Actually, contrary to public opinion, there’s a good chance he knows nothing about it.

  11. OK, this is going to be a long comment, as I worked 10 years as a Correctional Officer at DCC.

    “The State should fire the current vendor providing inmate health care – Correctional Medical
    Services, (CMS). It should replace CMS with staff from local hospitals: Christiana Care for the DOC
    facilities north of the C & D Canal, and Bay Health for the southern facilities. This model – using
    local hospitals to provide inmate medical care — is currently working well in other states. In
    Connecticut, the state prison system has partnered with the University of Connecticut Health Center.
    The partnership affords inmates access to quality and efficient health care that is cost effective and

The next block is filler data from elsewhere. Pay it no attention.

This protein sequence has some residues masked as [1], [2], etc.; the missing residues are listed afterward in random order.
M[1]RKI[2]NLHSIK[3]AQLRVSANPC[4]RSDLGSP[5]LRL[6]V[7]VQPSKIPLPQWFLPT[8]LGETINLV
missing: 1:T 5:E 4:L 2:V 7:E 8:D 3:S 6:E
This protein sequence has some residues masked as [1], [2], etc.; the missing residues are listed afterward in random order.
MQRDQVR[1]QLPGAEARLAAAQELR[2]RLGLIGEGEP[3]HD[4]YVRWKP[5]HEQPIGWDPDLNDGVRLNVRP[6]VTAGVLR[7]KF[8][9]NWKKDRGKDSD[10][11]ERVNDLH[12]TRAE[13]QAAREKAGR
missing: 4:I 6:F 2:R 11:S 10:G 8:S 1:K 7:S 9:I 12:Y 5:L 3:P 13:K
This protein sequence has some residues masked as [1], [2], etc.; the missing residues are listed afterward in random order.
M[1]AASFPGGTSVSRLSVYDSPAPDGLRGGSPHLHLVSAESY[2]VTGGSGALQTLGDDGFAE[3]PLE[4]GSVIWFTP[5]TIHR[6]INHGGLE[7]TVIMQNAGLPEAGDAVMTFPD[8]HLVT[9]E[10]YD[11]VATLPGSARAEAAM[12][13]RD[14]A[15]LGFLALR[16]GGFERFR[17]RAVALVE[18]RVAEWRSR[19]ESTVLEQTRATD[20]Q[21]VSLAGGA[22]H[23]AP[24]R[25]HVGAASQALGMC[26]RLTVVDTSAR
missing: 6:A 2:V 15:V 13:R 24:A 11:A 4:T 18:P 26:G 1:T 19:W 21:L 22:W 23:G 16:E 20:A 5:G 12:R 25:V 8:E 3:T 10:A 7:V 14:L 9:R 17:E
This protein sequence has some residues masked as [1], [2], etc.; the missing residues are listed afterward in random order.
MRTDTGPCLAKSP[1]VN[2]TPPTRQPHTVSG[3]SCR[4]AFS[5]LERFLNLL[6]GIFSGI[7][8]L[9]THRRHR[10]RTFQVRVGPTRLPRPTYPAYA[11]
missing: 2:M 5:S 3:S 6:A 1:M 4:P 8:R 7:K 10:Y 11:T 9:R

subject to local control.”

    OK, not a disagreement, but how much money do you have? As long as the CMS (or any other medical provider) is contracted a set rate, you’re going to see this.

    “Suicide awareness, mental health and other training the state promised to provide the guard force in
    the Settlement Agreement with the U.S. Department of Justice should be implemented immediately”

    You can’t staff your prisons now, how are you going to train CO’s for this? Additionally, please keep in mind that the only requirement for a C/O is a HS diploma, so you’re asking them to make mental health judgments? AND remember YOU JUST TOOK A LOT OF THEIR PAY!!!